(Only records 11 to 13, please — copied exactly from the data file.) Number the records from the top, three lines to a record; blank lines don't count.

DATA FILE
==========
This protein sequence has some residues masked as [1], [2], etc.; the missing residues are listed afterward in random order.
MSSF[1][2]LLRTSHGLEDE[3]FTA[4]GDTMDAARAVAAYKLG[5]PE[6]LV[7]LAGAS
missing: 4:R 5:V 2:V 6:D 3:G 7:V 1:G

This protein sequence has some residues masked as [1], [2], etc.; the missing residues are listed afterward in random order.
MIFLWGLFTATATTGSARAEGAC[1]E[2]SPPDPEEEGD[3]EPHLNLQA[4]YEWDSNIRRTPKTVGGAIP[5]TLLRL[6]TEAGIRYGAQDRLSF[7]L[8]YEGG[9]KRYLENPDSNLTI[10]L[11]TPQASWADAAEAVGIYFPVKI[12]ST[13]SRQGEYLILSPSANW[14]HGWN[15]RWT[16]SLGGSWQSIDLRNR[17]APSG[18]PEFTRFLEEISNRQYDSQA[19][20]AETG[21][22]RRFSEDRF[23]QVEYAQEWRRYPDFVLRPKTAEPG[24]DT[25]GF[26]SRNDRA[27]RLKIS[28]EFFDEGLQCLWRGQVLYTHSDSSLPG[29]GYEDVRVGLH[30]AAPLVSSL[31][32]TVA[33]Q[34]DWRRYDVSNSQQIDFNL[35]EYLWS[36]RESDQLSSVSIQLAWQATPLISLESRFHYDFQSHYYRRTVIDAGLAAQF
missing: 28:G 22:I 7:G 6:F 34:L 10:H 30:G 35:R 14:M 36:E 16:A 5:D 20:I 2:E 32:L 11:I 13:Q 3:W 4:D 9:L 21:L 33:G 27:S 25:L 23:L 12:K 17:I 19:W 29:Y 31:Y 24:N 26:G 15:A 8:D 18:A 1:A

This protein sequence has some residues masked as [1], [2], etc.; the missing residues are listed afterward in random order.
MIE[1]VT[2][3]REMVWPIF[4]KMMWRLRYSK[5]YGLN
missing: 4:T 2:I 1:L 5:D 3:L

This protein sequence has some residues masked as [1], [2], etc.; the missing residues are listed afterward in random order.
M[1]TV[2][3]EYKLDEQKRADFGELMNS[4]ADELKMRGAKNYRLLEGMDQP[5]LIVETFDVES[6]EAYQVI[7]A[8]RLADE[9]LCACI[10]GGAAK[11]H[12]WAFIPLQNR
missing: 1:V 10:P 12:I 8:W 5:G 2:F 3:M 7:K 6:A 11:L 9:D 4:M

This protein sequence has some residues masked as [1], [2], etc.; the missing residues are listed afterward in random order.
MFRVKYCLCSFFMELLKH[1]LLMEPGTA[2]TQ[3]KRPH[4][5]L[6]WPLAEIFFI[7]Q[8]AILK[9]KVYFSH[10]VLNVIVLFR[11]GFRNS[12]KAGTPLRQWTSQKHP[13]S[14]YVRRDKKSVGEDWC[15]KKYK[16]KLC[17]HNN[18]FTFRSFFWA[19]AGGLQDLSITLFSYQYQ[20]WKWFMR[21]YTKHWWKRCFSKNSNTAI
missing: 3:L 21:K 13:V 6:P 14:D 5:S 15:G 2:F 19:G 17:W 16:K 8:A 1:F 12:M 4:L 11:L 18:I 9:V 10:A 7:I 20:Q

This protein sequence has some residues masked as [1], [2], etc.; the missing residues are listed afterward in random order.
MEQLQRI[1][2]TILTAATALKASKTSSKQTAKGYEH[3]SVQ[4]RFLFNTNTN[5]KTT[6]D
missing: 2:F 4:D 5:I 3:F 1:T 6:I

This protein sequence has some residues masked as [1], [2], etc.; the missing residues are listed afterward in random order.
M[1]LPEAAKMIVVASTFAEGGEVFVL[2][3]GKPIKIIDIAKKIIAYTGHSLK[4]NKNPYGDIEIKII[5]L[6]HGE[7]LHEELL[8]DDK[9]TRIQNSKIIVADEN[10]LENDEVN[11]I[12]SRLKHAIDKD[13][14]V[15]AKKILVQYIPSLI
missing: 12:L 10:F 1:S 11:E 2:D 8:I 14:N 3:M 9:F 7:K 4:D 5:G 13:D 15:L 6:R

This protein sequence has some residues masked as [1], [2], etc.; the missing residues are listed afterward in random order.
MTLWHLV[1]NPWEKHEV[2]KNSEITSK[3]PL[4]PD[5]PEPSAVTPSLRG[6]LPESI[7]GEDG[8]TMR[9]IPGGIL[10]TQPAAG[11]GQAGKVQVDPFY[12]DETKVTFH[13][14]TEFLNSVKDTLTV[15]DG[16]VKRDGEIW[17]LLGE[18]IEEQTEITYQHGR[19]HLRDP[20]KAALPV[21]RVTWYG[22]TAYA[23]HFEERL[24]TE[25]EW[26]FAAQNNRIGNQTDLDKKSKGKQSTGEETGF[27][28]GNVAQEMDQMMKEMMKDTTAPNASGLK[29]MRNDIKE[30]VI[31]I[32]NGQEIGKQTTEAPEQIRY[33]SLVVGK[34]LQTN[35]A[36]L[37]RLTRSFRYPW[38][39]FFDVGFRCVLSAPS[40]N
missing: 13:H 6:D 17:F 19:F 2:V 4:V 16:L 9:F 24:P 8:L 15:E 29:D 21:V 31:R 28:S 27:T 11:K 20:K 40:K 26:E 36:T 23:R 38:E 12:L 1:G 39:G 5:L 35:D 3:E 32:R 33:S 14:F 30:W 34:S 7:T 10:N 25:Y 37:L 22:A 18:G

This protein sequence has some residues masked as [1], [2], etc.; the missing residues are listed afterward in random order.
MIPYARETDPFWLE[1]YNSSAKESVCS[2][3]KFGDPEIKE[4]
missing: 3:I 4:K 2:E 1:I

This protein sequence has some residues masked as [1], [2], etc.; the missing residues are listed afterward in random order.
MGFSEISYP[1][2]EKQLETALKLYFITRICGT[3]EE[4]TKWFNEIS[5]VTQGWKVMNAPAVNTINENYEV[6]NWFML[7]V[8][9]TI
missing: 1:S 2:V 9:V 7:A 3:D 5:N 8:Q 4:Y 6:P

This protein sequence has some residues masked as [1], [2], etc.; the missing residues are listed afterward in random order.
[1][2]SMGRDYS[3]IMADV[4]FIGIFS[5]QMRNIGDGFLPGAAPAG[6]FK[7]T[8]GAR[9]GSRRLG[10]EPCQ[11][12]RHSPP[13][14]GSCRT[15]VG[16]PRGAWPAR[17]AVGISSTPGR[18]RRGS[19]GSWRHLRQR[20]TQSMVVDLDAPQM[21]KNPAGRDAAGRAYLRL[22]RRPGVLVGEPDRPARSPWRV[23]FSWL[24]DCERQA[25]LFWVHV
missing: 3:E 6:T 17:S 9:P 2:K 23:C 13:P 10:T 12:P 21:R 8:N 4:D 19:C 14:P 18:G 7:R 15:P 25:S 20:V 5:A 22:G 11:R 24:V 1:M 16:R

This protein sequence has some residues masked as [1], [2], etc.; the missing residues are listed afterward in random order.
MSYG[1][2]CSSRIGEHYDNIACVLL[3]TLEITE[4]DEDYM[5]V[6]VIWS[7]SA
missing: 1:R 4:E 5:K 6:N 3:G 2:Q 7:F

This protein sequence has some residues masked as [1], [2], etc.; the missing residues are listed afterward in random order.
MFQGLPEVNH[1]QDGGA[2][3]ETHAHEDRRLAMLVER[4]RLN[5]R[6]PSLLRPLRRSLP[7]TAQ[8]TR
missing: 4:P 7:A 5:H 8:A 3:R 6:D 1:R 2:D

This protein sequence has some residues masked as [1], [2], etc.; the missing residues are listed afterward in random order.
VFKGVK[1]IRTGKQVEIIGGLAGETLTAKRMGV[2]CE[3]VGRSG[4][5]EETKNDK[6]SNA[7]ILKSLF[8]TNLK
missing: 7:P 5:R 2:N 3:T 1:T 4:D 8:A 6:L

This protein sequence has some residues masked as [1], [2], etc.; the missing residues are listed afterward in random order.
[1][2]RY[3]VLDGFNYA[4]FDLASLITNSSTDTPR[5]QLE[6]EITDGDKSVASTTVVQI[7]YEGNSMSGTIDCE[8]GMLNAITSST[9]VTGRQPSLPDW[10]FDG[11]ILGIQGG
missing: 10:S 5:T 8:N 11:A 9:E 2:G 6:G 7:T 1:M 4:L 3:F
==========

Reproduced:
This protein sequence has some residues masked as [1], [2], etc.; the missing residues are listed afterward in random order.
[1][2]SMGRDYS[3]IMADV[4]FIGIFS[5]QMRNIGDGFLPGAAPAG[6]FK[7]T[8]GAR[9]GSRRLG[10]EPCQ[11][12]RHSPP[13][14]GSCRT[15]VG[16]PRGAWPAR[17]AVGISSTPGR[18]RRGS[19]GSWRHLRQR[20]TQSMVVDLDAPQM[21]KNPAGRDAAGRAYLRL[22]RRPGVLVGEPDRPARSPWRV[23]FSWL[24]DCERQA[25]LFWVHV
missing: 3:E 6:T 17:S 9:P 2:K 23:C 13:P 10:T 12:P 21:R 8:N 4:D 19:C 14:P 18:G 7:R 15:P 25:S 20:V 5:A 22:G 11:R 24:V 1:M 16:R

This protein sequence has some residues masked as [1], [2], etc.; the missing residues are listed afterward in random order.
MSYG[1][2]CSSRIGEHYDNIACVLL[3]TLEITE[4]DEDYM[5]V[6]VIWS[7]SA
missing: 1:R 4:E 5:K 6:N 3:G 2:Q 7:F

This protein sequence has some residues masked as [1], [2], etc.; the missing residues are listed afterward in random order.
MFQGLPEVNH[1]QDGGA[2][3]ETHAHEDRRLAMLVER[4]RLN[5]R[6]PSLLRPLRRSLP[7]TAQ[8]TR
missing: 4:P 7:A 5:H 8:A 3:R 6:D 1:R 2:D